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Professor Frank R. Bowerman was

former director of environmental engineering programs, at the University of Southern California, and former president of the American Academy of Environmental Engineers and the American Academy for Environmental Protection. 

They named the mother of all landfills after him, but that’s another story.

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We don’t know the content of Professor Bowman’s technical consultations but, given the theme of the movie, they’d have had something to do with an integrated waste and food cycle. [SPOLIER ALERT!]

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These next people do it better, with fewer ethical problems but a lot less drama. It’s one of those occasional things that give one hope.

What’s not so encouraging is that it was 1988. The kids in this movie are maybe in their mid-30s now. I hope they made it. I haven’t heard much about the non-technology lately.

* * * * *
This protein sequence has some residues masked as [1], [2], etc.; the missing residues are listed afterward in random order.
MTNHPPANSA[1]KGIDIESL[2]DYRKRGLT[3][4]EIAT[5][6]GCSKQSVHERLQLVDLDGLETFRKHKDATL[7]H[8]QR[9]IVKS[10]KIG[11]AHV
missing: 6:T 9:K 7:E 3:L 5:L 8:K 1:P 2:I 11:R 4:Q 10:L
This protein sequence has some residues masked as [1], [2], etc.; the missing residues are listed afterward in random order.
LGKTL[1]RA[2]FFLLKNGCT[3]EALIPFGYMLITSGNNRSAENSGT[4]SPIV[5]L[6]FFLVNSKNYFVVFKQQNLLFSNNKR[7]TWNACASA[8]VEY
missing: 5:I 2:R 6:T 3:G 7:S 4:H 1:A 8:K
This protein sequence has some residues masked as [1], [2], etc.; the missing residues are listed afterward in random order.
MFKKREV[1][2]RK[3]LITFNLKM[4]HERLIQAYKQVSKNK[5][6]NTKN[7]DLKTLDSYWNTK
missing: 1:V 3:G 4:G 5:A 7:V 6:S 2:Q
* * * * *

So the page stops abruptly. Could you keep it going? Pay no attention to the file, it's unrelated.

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I think the reason why is that although we might say we’re concerned about food miles, shitting into a bioreactor is just too close for comfort. We say “Waste is a Valuable Resource” but we really don’t understand what it means to walk the walk. No matter how artificially it’s produced, we prefer the feelgood factor of a bit of homegrown and are going to endless lengths to keep the dream alive.

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We’re simply too emotionally attached to eating plants to have time for scum like algae.

Since 1974, the United Nations has strongly supported Spirulina “as the best food for the future”,[44] and established the Intergovernmental Institution for the use of Micro-algae Spirulina Against Malnutrition in 2003.

Ever heard of it? I hadn’t either.

In the late 1980s and early 90s, both NASA (CELSS)[46] and the European Space Agency (MELISSA)[47] proposed Spirulina as one of the primary foods to be cultivated during long-term space missions.